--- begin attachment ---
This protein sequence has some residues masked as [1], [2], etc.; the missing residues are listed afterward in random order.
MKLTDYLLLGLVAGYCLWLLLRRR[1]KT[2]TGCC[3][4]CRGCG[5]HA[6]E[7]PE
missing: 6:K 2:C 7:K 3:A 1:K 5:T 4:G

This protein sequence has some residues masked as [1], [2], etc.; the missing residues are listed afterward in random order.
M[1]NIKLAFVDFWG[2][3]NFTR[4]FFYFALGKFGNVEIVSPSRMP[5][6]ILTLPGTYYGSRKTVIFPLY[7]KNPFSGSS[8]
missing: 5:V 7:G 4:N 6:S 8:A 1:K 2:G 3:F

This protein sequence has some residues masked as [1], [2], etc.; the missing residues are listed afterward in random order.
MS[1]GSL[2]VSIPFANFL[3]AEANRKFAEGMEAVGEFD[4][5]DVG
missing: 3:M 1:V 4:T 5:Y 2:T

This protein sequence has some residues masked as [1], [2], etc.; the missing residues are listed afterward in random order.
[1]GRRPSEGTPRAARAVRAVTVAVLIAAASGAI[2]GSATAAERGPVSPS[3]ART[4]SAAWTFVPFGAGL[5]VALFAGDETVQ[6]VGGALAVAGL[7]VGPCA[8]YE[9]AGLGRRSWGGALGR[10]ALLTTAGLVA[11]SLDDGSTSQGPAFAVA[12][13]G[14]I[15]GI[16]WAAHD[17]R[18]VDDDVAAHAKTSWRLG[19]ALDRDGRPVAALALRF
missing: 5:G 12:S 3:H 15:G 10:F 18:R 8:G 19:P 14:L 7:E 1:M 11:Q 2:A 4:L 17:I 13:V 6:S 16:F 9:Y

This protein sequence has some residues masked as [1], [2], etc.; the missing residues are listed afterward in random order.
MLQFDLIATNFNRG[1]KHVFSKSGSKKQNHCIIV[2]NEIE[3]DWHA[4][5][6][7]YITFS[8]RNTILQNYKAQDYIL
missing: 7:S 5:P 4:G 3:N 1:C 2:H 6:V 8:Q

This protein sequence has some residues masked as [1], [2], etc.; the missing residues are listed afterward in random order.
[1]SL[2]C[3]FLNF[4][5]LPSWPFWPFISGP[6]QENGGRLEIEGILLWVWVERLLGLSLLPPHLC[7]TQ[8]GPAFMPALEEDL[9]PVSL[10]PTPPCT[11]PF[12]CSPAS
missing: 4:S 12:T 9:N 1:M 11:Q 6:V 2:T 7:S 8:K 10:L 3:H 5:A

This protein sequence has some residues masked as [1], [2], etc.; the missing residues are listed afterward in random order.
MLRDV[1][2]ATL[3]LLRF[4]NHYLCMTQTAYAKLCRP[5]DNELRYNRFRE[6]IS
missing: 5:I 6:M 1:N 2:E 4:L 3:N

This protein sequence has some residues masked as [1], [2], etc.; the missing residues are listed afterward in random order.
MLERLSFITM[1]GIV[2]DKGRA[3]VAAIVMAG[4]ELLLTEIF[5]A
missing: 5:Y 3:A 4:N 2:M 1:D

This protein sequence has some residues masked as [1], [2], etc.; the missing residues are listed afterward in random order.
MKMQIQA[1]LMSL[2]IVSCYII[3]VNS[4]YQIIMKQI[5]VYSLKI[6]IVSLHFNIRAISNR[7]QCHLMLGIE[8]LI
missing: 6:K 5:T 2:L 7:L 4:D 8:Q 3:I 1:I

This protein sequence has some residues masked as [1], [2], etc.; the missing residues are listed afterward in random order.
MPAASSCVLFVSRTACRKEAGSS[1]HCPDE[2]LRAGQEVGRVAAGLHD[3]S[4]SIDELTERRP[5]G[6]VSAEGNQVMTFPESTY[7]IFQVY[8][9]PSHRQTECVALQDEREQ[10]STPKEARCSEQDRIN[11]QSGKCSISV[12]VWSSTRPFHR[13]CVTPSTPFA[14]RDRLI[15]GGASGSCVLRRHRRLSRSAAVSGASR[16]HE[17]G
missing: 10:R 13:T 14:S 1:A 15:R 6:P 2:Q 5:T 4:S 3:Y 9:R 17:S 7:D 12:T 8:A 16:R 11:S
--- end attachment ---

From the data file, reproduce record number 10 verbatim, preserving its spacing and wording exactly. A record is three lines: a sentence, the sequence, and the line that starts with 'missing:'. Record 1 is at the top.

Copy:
This protein sequence has some residues masked as [1], [2], etc.; the missing residues are listed afterward in random order.
MPAASSCVLFVSRTACRKEAGSS[1]HCPDE[2]LRAGQEVGRVAAGLHD[3]S[4]SIDELTERRP[5]G[6]VSAEGNQVMTFPESTY[7]IFQVY[8][9]PSHRQTECVALQDEREQ[10]STPKEARCSEQDRIN[11]QSGKCSISV[12]VWSSTRPFHR[13]CVTPSTPFA[14]RDRLI[15]GGASGSCVLRRHRRLSRSAAVSGASR[16]HE[17]G
missing: 10:R 13:T 14:S 1:A 15:R 6:P 2:Q 5:T 4:S 3:Y 9:R 17:S 7:D 12:T 8:A 16:R 11:S